||Spectators attending their first
sled dog race are often astonished by the variety of dogs used
in racing teams. Most newcomers expect to see only Arctic breeds
(Siberian Huskies, Alaskan Malamutes, and Samoyeds) pulling
sleds. In reality, many types of dogs can be sled dogs including
Irish Setters, Dalmatians, and
American Coon and Fox Hounds.
The most popular and one of the
fastest dogs in the sport today is the Alaskan Husky,
essentially a mixture of Arctic dogs with some cross-breeding.
The Alaskan Husky is not an AKC breed. This animal was
originally bred in the remote villages of Alaska for speed and
stamina -- two important attributes of a sled dog.
Other special crossbreeds have
been developed for racing purposes. Among them are the
Scandinavian Hound (German short hair and English pointers
crossed with Alaskan Huskies), the Targhee
hound (a cross between a Staghound and Irish Setter), and the
Quebec hounds (a cross between hounds and dogs native to Quebec).
While sled dogs vary considerably
in appearance, they share certain characteristics. Be it hound
or husky, the top performers on today's racing teams will have a
strong, slightly arched back, well-angled shoulders, and a deep
chest denoting good lung capacity. Compact, tough feet and a
protective coat of hair aid team dogs in performing their tasks.
Size is an important factor and contemporary racing dogs are
relatively small, weighing less than 50 pounds and averaging 24
inches at the shoulder
The sled dog's lean appearance
may cause some concern to the uninitiated spectator, but it
should be remembered that these are the long-distance athletes
of the dog world. An overweight dog, like an overweight person,
cannot run marathon distances at a competitive pace. Dog drivers
carefully monitor the weight of each dog on their teams and feed
measured portions of food to keep each animal at its ideal
The popular view of sled dogs as
snarling, lunging, vicious beasts could not be further from the
truth. Drivers prefer and breed for a dog that is even-tempered,
gentle, and able to stand the pressures of a vigorous training
and racing schedule. Dogs that react badly to the noisy
excitement of a race or to other dogs are not found on today's
teams. No driver can waste valuable time breaking up a dog fight
or untangling a dog who is frightened by a crowd of cheering
spectators; so temperament is given great consideration in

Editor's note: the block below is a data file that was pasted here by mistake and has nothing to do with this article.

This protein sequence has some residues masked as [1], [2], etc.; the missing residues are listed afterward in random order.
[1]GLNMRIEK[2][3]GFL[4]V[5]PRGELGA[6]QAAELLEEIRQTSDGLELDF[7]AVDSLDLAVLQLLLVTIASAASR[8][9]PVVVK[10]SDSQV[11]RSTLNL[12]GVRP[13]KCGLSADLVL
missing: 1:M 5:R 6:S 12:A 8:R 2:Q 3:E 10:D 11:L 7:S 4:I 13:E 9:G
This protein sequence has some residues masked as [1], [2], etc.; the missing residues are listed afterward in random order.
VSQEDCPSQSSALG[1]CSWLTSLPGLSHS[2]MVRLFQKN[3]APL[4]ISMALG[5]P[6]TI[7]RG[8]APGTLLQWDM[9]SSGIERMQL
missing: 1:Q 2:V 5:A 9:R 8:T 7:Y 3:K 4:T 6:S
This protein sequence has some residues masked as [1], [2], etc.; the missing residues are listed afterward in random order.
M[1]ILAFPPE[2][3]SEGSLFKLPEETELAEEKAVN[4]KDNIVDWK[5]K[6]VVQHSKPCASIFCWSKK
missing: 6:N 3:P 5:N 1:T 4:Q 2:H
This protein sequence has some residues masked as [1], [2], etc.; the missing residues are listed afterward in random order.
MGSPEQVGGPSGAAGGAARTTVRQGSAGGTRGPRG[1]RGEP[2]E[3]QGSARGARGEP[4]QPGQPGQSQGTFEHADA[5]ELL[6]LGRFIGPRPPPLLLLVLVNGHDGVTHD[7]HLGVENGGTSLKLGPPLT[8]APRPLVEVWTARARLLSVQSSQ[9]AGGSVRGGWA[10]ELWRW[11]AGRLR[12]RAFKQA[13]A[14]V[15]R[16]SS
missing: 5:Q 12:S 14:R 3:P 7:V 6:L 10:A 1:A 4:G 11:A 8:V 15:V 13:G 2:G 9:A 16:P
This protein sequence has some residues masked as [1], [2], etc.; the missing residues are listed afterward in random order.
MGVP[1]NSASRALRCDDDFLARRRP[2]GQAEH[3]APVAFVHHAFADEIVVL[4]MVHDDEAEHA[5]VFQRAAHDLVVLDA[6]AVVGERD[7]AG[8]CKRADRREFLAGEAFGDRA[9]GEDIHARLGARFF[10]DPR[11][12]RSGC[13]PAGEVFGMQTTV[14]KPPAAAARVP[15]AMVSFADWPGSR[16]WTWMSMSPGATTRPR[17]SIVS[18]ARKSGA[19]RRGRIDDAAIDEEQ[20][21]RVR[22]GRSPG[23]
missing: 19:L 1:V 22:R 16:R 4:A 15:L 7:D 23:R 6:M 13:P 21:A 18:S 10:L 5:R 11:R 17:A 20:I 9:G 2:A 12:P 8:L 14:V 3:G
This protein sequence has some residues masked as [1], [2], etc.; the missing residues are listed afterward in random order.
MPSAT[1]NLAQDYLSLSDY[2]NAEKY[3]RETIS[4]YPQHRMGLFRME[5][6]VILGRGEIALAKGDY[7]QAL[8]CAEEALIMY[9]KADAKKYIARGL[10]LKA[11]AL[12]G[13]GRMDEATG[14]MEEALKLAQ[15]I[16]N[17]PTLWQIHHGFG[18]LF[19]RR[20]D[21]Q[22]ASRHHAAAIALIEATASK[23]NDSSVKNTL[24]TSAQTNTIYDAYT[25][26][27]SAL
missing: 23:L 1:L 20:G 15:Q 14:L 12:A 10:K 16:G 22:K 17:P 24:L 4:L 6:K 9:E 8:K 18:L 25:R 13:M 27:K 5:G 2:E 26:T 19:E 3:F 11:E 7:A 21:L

Racing sled dogs are among the
best-cared-for animals in the world- Because the sport is based
on athletic performance, the driver must be constantly alert for
anything that might adversely affect one of his team members.
Parasite control is rigid, and drivers, working with
veterinarians, are constantly searching for ways to improve sled
dog nutrition. An infestation of intestinal parasites or a long
bout with disease may mean missing an entire racing season.
Thus, drivers are careful to keep their dogs in the best
The training of sled dogs begins
at an early age, while they are receptive to new experiences and
eager to learn. In addition to being persuaded to run and pull
in the right direction, pups are also taught the manners of a
well-behaved sled dog: no line-chewing, no growling, no
During this period, each dog's
abilities are carefully assessed by the driver. The fast,
intelligent dog may be a potential leader, while other members
of the group may make excellent support dogs in the team. In
training, it is the driver's task to instill teamwork, create a
desire for work, and foster the dog's natural instinct to run --
all necessary ingredients for a winning team.
Dog drivers realize that love,
patience, and understanding will form the strongest bonds
between driver and team. Use of a whip, except as a signaling
device, is prohibited at ISDRA
sanctioned sled dog races.
The welfare of team animals is of
primary concern to all those involved in the sport. The dogs
themselves well trained, physically fit, and eager to run -- are
positive indicators that this sport is as much fun and challenge
for the canine members of the team as it is for the human ones.